A new report presents some encouraging news about HIV in the workplace and offers suggestions for securing further job-related protection for those with the virus.
Britain's National Aids Trust (NAT) tapped the gay social networking site Gaydar for participants in an online survey among people with HIV. More than half of the respondents said HIV had no effect on their working life, and 75 percent said the workplace disclosure of their HIV status had been "generally positive."
Some 70 percent of the respondents said they had not taken an HIV-related sick day in the previous year, and researchers concluded there was "no significant difference in the number of sick days taken" between employees with and without HIV.
On the other hand, HIV-positive employees expressed a great deal of anxiety about the possibility of HIV-related discrimination, particularly through the use of pre-employment health questionnaires from employers.
"Their fear is not unfounded," the report says. "Research shows that some employers automatically excluded people during the recruitment process on health grounds."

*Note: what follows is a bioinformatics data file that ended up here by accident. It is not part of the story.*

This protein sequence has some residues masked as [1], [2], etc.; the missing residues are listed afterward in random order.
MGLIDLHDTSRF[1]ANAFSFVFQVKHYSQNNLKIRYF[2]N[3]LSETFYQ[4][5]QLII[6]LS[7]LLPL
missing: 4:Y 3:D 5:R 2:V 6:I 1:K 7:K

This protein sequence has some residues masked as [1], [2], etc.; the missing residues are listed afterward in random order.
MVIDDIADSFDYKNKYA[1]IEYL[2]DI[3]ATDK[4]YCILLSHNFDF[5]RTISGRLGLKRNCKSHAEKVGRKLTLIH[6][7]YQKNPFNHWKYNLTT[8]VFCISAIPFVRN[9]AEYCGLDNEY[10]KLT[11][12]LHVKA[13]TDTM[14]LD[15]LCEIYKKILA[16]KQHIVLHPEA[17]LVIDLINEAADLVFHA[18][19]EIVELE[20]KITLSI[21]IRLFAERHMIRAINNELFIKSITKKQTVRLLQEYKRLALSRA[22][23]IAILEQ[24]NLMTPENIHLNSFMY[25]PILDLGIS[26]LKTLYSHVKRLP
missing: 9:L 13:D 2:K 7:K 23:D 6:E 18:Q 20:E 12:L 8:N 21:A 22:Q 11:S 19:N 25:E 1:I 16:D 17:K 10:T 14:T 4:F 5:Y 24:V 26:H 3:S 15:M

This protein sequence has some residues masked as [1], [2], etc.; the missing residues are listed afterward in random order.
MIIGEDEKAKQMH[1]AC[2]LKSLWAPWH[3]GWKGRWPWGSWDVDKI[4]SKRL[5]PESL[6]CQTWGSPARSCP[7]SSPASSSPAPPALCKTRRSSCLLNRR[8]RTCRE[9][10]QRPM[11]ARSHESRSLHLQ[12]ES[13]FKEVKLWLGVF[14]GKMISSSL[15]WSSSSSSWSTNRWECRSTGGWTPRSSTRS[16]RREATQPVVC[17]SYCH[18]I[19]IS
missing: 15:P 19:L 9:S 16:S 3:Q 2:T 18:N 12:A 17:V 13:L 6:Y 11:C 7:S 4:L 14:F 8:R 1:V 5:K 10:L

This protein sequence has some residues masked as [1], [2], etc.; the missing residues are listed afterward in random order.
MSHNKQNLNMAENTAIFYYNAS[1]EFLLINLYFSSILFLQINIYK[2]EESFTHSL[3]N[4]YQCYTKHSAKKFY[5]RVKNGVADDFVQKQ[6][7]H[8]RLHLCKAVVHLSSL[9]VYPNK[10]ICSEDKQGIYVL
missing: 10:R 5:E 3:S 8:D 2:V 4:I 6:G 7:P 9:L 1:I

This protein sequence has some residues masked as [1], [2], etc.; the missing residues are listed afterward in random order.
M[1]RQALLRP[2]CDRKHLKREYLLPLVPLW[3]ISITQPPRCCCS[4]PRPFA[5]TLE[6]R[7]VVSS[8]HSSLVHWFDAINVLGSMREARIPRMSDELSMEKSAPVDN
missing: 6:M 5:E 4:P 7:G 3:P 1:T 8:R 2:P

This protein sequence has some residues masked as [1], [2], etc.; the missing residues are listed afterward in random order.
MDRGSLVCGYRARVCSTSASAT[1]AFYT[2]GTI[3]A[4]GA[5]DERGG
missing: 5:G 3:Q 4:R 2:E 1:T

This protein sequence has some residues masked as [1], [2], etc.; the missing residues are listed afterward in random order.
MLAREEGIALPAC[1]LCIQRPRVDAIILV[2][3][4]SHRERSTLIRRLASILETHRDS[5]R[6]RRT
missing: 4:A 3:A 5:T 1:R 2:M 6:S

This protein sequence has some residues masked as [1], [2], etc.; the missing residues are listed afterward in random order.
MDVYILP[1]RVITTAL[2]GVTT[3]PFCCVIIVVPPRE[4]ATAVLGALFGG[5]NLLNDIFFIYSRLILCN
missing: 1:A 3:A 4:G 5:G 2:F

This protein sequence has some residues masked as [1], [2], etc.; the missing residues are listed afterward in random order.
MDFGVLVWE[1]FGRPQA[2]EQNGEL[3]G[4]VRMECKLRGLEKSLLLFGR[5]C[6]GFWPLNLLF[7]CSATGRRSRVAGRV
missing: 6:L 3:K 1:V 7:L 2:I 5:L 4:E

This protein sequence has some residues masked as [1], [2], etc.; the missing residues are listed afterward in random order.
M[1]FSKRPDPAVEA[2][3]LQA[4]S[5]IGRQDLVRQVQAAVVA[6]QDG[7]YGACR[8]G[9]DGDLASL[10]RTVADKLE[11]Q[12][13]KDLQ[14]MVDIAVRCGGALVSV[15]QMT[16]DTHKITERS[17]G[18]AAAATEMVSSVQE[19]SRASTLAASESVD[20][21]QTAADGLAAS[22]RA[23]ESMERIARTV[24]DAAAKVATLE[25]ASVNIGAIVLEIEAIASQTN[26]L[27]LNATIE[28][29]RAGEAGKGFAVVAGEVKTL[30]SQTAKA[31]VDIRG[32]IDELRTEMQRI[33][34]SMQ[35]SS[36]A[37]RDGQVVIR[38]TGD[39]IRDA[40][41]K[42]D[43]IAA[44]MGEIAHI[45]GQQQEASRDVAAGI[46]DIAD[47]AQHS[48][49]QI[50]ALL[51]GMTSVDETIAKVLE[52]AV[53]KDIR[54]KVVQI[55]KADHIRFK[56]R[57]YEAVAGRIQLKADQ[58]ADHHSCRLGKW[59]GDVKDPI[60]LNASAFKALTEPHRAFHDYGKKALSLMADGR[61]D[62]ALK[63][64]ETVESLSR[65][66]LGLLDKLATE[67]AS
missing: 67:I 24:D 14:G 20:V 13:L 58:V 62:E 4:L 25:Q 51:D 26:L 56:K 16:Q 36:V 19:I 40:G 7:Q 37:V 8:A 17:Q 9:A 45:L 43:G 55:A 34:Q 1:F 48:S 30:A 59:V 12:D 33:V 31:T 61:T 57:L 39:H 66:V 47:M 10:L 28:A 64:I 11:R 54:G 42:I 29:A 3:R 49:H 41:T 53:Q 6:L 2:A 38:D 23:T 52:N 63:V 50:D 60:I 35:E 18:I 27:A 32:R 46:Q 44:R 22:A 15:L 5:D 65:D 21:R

A coalition of organizations, including the NAT, is backing national legislation mandating that disclosure of a health-related condition be permitted only after a provisional job offer has been made.
"If a provisional job offer was on the table, and the questionnaire was used after that, then it would be much easier to track if discrimination on the grounds of health had taken place," said Ben Willmott, employee relations adviser at the Chartered Institute of Personnel and Development.
Many HIV-positive persons are not aware that Britain's Disability Discrimination Act defines HIV as a disability and offers patients protection against discrimination, said NAT Executive Director Deborah Jack. She called for stepped-up educational efforts as well as additional legal protections to prevent "inadvertent or outright" discrimination against those with HIV.